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Pathway improvement for ethanol production by thermophilic bacteria involving ferredoxin engineering: heterologous expression and in vitro evaluation

Grant number: 21/10838-8
Support type:Scholarships in Brazil - Doctorate (Direct)
Effective date (Start): October 01, 2021
Effective date (End): April 30, 2025
Field of knowledge:Biological Sciences - Genetics - Molecular Genetics and Genetics of Microorganisms
Principal researcher:Daniel Groban Olson
Grantee:Layse Costa de Souza
Home Institution: Centro de Biologia Molecular e Engenharia Genética (CBMEG). Universidade Estadual de Campinas (UNICAMP). Campinas , SP, Brazil
Associated research grant:18/25682-0 - Advanced second generation biofuels laboratory, AP.SPEC
Associated scholarship(s):22/02499-1 - The influence of the genes hfsB and hfsD in high ethanol production in T. thermossacharolyticum, BE.EP.DD

Abstract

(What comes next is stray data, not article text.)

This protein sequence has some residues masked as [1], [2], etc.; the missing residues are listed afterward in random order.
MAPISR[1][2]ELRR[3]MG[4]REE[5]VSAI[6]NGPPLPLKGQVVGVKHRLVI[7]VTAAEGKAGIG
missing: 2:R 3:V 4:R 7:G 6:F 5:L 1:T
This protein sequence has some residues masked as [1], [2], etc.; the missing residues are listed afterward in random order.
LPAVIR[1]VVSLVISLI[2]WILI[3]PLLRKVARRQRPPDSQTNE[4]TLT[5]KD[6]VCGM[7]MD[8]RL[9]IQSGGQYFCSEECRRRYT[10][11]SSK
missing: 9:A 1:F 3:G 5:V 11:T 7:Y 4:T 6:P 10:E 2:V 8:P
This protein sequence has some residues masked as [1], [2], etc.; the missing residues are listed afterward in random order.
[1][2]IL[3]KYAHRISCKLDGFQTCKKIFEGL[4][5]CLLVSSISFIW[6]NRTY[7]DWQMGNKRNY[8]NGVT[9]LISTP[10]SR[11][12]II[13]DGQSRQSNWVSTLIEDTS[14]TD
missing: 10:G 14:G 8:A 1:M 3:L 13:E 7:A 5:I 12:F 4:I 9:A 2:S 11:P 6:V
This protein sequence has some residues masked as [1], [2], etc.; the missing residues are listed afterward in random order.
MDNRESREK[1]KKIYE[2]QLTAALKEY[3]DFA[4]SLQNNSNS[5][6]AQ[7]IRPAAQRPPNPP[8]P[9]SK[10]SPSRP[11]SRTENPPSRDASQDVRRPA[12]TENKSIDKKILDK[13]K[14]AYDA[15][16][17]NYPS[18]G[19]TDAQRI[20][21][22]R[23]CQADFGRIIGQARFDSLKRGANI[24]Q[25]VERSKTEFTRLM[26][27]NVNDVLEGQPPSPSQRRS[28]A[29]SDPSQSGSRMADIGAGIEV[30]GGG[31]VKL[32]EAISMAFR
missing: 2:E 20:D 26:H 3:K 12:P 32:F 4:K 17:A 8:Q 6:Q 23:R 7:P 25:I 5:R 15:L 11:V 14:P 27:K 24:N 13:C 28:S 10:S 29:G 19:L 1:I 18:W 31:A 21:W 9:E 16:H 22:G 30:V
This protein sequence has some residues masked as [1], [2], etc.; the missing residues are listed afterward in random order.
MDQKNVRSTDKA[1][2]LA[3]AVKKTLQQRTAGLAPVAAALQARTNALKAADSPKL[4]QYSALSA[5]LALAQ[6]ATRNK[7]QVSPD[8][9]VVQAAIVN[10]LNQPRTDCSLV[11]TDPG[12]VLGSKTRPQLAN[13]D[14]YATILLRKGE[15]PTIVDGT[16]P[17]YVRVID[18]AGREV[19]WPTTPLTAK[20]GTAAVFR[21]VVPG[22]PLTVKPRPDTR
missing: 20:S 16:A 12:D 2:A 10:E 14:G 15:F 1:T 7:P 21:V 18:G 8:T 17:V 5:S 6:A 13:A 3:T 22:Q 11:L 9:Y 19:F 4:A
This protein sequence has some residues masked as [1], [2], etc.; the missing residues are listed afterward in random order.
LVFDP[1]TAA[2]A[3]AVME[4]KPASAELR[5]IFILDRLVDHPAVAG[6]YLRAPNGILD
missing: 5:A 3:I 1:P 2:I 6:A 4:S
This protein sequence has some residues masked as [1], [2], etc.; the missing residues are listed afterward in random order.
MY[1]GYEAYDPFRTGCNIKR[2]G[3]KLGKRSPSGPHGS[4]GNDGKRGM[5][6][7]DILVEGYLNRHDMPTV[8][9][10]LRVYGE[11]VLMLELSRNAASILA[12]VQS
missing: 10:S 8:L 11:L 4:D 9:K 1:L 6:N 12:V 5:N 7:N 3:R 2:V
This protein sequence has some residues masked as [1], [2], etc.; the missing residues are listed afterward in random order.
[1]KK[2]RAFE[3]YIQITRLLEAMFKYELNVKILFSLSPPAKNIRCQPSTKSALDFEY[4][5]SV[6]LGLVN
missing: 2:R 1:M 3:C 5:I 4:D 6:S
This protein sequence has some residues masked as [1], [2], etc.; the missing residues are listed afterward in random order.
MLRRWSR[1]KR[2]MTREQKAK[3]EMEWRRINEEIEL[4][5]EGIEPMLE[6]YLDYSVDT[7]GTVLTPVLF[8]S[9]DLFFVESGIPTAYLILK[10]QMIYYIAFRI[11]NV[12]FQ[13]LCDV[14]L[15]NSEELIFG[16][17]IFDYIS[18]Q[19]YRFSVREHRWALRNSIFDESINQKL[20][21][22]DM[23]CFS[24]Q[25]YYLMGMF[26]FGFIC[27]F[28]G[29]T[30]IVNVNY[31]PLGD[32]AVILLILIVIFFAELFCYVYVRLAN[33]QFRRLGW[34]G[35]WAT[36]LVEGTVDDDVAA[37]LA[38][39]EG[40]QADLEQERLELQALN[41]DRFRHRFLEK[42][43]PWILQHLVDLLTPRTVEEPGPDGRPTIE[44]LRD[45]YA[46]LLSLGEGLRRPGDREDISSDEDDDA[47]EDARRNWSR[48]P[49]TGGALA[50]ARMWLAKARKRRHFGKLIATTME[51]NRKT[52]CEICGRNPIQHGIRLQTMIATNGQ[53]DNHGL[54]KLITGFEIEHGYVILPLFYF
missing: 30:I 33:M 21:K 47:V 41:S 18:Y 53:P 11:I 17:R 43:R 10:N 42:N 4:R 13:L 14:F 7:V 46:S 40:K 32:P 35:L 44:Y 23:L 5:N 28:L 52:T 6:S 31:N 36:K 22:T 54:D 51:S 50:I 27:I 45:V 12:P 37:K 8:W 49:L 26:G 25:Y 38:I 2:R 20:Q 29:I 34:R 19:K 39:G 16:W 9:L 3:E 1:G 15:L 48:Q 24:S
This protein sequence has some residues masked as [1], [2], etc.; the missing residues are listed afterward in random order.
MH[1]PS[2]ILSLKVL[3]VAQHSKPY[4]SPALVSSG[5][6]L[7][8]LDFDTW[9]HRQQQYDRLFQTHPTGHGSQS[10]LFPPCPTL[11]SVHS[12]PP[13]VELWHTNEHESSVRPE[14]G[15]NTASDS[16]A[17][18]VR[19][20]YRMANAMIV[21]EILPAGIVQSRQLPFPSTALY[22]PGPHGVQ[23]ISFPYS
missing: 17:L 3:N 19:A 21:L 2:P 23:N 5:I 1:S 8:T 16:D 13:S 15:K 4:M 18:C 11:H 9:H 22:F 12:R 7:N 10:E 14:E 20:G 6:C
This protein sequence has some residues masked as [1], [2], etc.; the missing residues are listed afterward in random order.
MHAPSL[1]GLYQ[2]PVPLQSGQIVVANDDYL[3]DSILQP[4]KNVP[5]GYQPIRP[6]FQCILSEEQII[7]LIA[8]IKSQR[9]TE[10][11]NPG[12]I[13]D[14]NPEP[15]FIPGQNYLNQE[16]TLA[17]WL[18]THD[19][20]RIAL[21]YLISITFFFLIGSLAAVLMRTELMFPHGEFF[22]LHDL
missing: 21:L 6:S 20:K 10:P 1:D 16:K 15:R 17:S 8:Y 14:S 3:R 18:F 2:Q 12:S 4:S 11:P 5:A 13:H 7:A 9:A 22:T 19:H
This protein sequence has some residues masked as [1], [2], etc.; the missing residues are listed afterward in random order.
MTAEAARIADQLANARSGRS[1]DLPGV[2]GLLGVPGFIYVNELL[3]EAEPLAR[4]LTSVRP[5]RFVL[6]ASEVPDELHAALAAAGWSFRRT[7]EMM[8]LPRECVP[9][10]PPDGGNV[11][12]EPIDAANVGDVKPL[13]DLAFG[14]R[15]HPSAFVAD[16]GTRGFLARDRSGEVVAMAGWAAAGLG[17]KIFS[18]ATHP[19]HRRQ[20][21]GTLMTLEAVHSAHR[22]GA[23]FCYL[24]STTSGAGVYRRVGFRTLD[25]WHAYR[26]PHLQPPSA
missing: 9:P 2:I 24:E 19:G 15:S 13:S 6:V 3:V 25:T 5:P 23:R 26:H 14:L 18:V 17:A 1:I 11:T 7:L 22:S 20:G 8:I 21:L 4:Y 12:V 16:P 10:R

It is widely recognized that understanding and manipulating redox metabolism is critical for metabolic engineering aimed at achieving high titers and yields, and indeed often more important than manipulation of carbon metabolism. Ferredoxin is a central redox protein in ethanol metabolism in C. thermocellum, where it functions as the electron acceptor for PFOR, as well as the electron donor for the reduction of NADH (through RNF), which is subsequently used in the reduction of acetyl-CoA to ethanol. The electronic and structural properties of ferredoxin influence the metabolic flux network in two ways: 1) the rate of electron transfer in ferredoxin-dependent reactions is partly governed by the geometry and specificity of the transient protein-protein interactions (PPIs) formed between ferredoxin and its partner enzymes; 2) the midpoint potential (E0) of the ferredoxin plays a role in establishing the thermodynamic driving force (G) for a given reaction, which in turn affects the amount of enzyme required to sustain a desired net forward flux. Despite this central role, ferredoxin is likely the least understood electron carrier in C. thermocellum. Moreover, being a protein, it is also distinctive among electron carriers in that it is amenable to protein engineering, allowing us to modify its structural and electronic properties to optimize electron flow toward ethanol. It is proposed a combined biochemical and protein engineering approach aimed at understanding and manipulating ferredoxin to improve ethanol production. In the biochemical approach, we will purify and characterize ferredoxin from both C. thermocellum and T. saccharolyticum. Midpoint potentials will be determined through cyclic voltammetry performed on immobilized ferredoxin in an electrochemical cell. These results, when combined with results from metabolomic experiments, will allow us to determine the ”G for the relevant electron transfer reactions, in order to quantitatively predict modifications of ferredoxin midpoint potential that could improve ethanol flux. The second approach, is to leverage protein engineering to generate two libraries of mutant ferredoxins: one with altered E0 by mutating amino acids in the conserved iron-sulfur cluster-binding domains, and one with altered PPIs by mutating amino acids on the surface and assess their effect on ethanol yield. Since it is not yet possible to predict these properties from primary sequence, we will initially develop a modest library in E. coli based on previous literature, and characterize midpoint potential as described above. A small subset of these mutants with E0's spanning the range identified from the predictions in the first approach will then be transformed into C. thermocellum, and fermentation results analyzed. For the library with altered PPIs, candidates will be initially tested in in vitro assays with PFOR and RNF to identify a subset of mutants that improve activity. These will be transformed into C. thermocellum to assess the impact on ethanol production. The benefit of this approach is that it is based on modifying a single small protein to improve the efficiency of electron flow to ethanol, rather than overexpressing large metabolic enzymes, which can impose an additional metabolic burden on the cell. (AU)

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